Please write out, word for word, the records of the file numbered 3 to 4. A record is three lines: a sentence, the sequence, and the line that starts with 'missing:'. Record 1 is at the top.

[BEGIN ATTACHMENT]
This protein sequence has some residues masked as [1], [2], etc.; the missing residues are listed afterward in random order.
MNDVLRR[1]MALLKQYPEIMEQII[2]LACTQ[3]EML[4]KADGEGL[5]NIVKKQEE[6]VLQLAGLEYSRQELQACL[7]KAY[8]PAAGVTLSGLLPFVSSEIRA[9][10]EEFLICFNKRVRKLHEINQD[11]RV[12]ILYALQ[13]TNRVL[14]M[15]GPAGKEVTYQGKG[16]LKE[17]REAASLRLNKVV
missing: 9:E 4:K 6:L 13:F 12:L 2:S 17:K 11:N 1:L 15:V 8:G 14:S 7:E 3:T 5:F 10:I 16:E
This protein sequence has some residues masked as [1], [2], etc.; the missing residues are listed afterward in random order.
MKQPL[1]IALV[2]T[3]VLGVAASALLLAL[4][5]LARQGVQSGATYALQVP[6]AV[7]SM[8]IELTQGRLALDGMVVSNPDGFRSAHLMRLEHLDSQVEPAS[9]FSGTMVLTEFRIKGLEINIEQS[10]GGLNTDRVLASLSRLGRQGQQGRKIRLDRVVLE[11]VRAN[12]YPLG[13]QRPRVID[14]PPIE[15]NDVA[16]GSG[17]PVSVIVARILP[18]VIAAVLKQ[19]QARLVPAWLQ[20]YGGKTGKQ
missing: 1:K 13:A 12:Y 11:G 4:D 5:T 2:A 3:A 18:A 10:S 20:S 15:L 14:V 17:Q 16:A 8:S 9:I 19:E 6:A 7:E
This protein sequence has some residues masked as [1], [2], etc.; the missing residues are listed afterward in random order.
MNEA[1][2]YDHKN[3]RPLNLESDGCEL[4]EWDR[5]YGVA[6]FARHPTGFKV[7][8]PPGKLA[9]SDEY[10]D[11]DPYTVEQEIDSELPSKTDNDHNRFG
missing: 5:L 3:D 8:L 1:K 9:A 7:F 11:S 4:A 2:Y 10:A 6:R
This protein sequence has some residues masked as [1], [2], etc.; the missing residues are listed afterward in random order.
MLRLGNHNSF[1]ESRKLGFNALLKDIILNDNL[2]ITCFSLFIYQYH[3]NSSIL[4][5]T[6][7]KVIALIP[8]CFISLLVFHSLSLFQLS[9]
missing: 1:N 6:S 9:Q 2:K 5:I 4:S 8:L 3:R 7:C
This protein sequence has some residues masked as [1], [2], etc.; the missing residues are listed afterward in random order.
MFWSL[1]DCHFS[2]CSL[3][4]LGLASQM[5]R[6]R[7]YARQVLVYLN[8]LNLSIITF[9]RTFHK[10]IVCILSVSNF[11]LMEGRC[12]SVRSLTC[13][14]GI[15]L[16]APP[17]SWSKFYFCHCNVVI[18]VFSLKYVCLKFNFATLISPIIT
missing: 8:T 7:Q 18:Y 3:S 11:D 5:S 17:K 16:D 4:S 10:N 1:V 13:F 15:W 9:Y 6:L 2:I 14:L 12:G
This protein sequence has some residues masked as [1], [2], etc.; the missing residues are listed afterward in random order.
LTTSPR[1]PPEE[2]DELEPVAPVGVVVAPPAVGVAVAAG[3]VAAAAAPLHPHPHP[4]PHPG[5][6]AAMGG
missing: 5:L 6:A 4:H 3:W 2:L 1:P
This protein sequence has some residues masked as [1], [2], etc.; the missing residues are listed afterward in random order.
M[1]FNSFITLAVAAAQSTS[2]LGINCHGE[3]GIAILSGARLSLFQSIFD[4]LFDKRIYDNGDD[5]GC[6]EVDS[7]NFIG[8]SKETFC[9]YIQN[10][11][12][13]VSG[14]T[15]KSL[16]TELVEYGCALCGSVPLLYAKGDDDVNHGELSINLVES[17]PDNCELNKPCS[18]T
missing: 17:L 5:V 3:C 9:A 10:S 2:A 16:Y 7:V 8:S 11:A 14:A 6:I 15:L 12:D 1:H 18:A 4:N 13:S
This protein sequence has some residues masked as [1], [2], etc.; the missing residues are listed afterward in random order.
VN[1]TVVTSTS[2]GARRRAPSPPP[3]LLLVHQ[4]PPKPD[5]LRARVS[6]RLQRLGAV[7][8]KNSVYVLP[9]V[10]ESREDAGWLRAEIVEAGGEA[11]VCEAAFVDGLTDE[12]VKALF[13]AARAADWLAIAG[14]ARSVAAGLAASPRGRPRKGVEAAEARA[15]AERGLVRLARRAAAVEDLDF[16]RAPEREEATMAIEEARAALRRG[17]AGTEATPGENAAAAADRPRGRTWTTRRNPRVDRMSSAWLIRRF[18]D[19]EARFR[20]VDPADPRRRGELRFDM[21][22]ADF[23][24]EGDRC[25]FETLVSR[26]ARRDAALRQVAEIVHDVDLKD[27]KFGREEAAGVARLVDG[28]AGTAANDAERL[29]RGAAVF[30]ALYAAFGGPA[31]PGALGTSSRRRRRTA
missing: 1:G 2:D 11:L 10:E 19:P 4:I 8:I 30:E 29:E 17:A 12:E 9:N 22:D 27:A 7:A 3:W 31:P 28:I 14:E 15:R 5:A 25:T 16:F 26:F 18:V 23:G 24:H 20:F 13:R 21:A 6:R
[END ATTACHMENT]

This protein sequence has some residues masked as [1], [2], etc.; the missing residues are listed afterward in random order.
MNEA[1][2]YDHKN[3]RPLNLESDGCEL[4]EWDR[5]YGVA[6]FARHPTGFKV[7][8]PPGKLA[9]SDEY[10]D[11]DPYTVEQEIDSELPSKTDNDHNRFG
missing: 5:L 3:D 8:L 1:K 9:A 7:F 11:S 4:A 2:Y 10:A 6:R
This protein sequence has some residues masked as [1], [2], etc.; the missing residues are listed afterward in random order.
MLRLGNHNSF[1]ESRKLGFNALLKDIILNDNL[2]ITCFSLFIYQYH[3]NSSIL[4][5]T[6][7]KVIALIP[8]CFISLLVFHSLSLFQLS[9]
missing: 1:N 6:S 9:Q 2:K 5:I 4:S 8:L 3:R 7:C